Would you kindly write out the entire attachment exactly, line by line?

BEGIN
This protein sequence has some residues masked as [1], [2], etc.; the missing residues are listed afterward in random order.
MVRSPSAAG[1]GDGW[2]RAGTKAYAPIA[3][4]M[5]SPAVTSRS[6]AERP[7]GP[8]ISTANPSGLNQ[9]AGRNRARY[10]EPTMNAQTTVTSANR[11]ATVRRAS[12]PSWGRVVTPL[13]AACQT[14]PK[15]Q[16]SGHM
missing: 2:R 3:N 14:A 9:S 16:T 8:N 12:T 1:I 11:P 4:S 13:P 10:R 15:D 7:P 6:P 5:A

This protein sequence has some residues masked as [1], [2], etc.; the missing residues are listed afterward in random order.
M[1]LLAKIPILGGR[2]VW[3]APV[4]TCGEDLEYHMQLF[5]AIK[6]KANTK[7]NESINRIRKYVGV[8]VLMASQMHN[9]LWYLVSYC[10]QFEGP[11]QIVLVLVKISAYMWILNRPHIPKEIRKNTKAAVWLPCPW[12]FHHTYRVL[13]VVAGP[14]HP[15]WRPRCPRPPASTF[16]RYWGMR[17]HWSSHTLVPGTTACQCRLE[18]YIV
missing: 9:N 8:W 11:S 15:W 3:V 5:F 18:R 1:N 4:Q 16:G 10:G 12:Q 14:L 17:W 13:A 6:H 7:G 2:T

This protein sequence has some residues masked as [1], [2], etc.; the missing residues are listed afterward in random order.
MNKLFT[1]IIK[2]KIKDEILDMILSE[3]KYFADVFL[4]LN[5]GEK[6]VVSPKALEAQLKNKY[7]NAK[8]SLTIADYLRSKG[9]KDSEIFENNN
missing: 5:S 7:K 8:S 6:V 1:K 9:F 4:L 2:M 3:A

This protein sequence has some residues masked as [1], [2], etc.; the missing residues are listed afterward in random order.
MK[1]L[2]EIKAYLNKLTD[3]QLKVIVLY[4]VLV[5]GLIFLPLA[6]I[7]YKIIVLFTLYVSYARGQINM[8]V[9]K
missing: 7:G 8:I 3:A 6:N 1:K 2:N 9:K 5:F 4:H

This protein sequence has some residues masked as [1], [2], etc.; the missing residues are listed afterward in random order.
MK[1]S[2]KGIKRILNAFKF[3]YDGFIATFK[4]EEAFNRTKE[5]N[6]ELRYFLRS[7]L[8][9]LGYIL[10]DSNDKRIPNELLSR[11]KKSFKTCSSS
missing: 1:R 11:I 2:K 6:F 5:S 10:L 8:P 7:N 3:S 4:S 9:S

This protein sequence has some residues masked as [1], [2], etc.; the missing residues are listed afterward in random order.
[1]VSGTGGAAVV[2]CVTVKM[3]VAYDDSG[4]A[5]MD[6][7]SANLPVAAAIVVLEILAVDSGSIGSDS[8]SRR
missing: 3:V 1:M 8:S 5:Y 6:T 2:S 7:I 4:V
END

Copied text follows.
This protein sequence has some residues masked as [1], [2], etc.; the missing residues are listed afterward in random order.
MVRSPSAAG[1]GDGW[2]RAGTKAYAPIA[3][4]M[5]SPAVTSRS[6]AERP[7]GP[8]ISTANPSGLNQ[9]AGRNRARY[10]EPTMNAQTTVTSANR[11]ATVRRAS[12]PSWGRVVTPL[13]AACQT[14]PK[15]Q[16]SGHM
missing: 2:R 3:N 14:A 9:S 16:T 8:N 12:T 1:I 11:P 4:S 13:P 10:R 15:D 7:P 6:P 5:A

This protein sequence has some residues masked as [1], [2], etc.; the missing residues are listed afterward in random order.
M[1]LLAKIPILGGR[2]VW[3]APV[4]TCGEDLEYHMQLF[5]AIK[6]KANTK[7]NESINRIRKYVGV[8]VLMASQMHN[9]LWYLVSYC[10]QFEGP[11]QIVLVLVKISAYMWILNRPHIPKEIRKNTKAAVWLPCPW[12]FHHTYRVL[13]VVAGP[14]HP[15]WRPRCPRPPASTF[16]RYWGMR[17]HWSSHTLVPGTTACQCRLE[18]YIV
missing: 9:N 8:W 11:S 15:W 3:V 5:F 18:R 1:N 4:Q 16:G 10:G 12:Q 14:L 17:W 13:A 6:H 7:G 2:T

This protein sequence has some residues masked as [1], [2], etc.; the missing residues are listed afterward in random order.
MNKLFT[1]IIK[2]KIKDEILDMILSE[3]KYFADVFL[4]LN[5]GEK[6]VVSPKALEAQLKNKY[7]NAK[8]SLTIADYLRSKG[9]KDSEIFENNN
missing: 5:S 7:K 8:S 6:V 1:K 9:F 4:L 2:M 3:A

This protein sequence has some residues masked as [1], [2], etc.; the missing residues are listed afterward in random order.
MK[1]L[2]EIKAYLNKLTD[3]QLKVIVLY[4]VLV[5]GLIFLPLA[6]I[7]YKIIVLFTLYVSYARGQINM[8]V[9]K
missing: 7:G 8:I 3:A 6:N 1:K 2:N 9:K 5:F 4:H

This protein sequence has some residues masked as [1], [2], etc.; the missing residues are listed afterward in random order.
MK[1]S[2]KGIKRILNAFKF[3]YDGFIATFK[4]EEAFNRTKE[5]N[6]ELRYFLRS[7]L[8][9]LGYIL[10]DSNDKRIPNELLSR[11]KKSFKTCSSS
missing: 1:R 11:I 2:K 6:F 5:S 10:L 8:P 7:N 3:S 4:S 9:S

This protein sequence has some residues masked as [1], [2], etc.; the missing residues are listed afterward in random order.
[1]VSGTGGAAVV[2]CVTVKM[3]VAYDDSG[4]A[5]MD[6][7]SANLPVAAAIVVLEILAVDSGSIGSDS[8]SRR
missing: 3:V 1:M 8:S 5:Y 6:T 2:S 7:I 4:V